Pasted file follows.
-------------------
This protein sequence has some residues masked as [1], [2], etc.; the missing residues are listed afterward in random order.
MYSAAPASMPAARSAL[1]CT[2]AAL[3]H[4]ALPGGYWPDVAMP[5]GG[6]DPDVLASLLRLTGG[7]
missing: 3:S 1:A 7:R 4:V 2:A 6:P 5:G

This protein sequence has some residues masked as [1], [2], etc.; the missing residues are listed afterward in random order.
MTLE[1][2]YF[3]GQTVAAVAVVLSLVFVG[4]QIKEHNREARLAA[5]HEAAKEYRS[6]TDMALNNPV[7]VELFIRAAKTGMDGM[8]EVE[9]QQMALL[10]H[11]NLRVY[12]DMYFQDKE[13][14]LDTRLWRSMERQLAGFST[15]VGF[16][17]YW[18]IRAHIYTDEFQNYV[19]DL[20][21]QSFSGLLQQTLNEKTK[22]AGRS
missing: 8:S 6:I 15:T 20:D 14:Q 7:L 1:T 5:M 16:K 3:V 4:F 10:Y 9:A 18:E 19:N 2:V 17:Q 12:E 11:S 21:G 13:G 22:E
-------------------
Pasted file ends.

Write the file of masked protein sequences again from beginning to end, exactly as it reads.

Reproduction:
This protein sequence has some residues masked as [1], [2], etc.; the missing residues are listed afterward in random order.
MYSAAPASMPAARSAL[1]CT[2]AAL[3]H[4]ALPGGYWPDVAMP[5]GG[6]DPDVLASLLRLTGG[7]
missing: 3:S 1:A 7:R 4:V 2:A 6:P 5:G

This protein sequence has some residues masked as [1], [2], etc.; the missing residues are listed afterward in random order.
MTLE[1][2]YF[3]GQTVAAVAVVLSLVFVG[4]QIKEHNREARLAA[5]HEAAKEYRS[6]TDMALNNPV[7]VELFIRAAKTGMDGM[8]EVE[9]QQMALL[10]H[11]NLRVY[12]DMYFQDKE[13][14]LDTRLWRSMERQLAGFST[15]VGF[16][17]YW[18]IRAHIYTDEFQNYV[19]DL[20][21]QSFSGLLQQTLNEKTK[22]AGRS
missing: 8:S 6:I 15:T 20:D 14:Q 7:L 1:T 5:M 16:K 3:V 4:F 10:Y 9:A 18:E 19:N 2:V 17:Q 12:E 11:S 21:G 13:G 22:E